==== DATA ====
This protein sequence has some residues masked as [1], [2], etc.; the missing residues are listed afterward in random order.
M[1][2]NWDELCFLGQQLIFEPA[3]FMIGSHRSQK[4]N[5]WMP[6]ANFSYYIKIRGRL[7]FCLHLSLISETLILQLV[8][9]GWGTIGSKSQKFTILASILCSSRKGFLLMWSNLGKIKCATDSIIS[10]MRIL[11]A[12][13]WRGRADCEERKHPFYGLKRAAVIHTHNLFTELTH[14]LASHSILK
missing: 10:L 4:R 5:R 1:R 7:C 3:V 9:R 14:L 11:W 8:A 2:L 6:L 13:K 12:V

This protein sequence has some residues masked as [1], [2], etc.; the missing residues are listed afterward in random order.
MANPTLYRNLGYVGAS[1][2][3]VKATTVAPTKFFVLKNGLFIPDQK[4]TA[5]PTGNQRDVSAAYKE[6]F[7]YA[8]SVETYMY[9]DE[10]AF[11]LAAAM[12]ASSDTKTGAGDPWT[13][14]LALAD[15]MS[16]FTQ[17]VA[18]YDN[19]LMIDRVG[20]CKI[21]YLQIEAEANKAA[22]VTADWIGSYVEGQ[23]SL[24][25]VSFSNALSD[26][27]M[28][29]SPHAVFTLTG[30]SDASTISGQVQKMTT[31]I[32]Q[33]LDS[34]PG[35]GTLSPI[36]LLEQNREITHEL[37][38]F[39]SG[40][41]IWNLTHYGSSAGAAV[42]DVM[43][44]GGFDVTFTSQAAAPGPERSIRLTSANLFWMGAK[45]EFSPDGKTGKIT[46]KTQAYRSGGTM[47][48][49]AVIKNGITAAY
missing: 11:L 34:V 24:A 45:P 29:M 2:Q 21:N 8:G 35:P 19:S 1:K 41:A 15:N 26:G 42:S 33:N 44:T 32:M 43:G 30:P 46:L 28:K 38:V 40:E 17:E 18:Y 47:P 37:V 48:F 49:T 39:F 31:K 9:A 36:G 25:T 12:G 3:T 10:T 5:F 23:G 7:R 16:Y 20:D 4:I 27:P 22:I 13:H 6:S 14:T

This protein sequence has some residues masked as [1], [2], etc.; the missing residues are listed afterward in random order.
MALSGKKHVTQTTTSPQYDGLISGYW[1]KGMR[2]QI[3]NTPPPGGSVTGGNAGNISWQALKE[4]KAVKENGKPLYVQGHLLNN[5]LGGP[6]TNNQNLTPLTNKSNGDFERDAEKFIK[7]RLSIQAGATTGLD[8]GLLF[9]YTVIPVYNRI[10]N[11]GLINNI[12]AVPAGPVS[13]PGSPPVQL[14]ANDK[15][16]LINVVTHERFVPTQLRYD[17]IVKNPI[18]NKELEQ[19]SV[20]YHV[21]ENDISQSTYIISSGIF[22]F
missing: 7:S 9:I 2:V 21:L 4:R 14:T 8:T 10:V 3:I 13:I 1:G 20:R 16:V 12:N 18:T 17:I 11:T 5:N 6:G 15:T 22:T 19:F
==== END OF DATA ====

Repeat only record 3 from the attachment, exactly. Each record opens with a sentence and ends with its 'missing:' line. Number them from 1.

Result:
This protein sequence has some residues masked as [1], [2], etc.; the missing residues are listed afterward in random order.
MALSGKKHVTQTTTSPQYDGLISGYW[1]KGMR[2]QI[3]NTPPPGGSVTGGNAGNISWQALKE[4]KAVKENGKPLYVQGHLLNN[5]LGGP[6]TNNQNLTPLTNKSNGDFERDAEKFIK[7]RLSIQAGATTGLD[8]GLLF[9]YTVIPVYNRI[10]N[11]GLINNI[12]AVPAGPVS[13]PGSPPVQL[14]ANDK[15][16]LINVVTHERFVPTQLRYD[17]IVKNPI[18]NKELEQ[19]SV[20]YHV[21]ENDISQSTYIISSGIF[22]F
missing: 7:S 9:I 2:V 21:L 4:R 14:T 8:T 10:V 3:I 13:I 1:G 20:R 16:V 12:N 18:T 17:I 11:T 5:N 6:G 15:T 22:T 19:F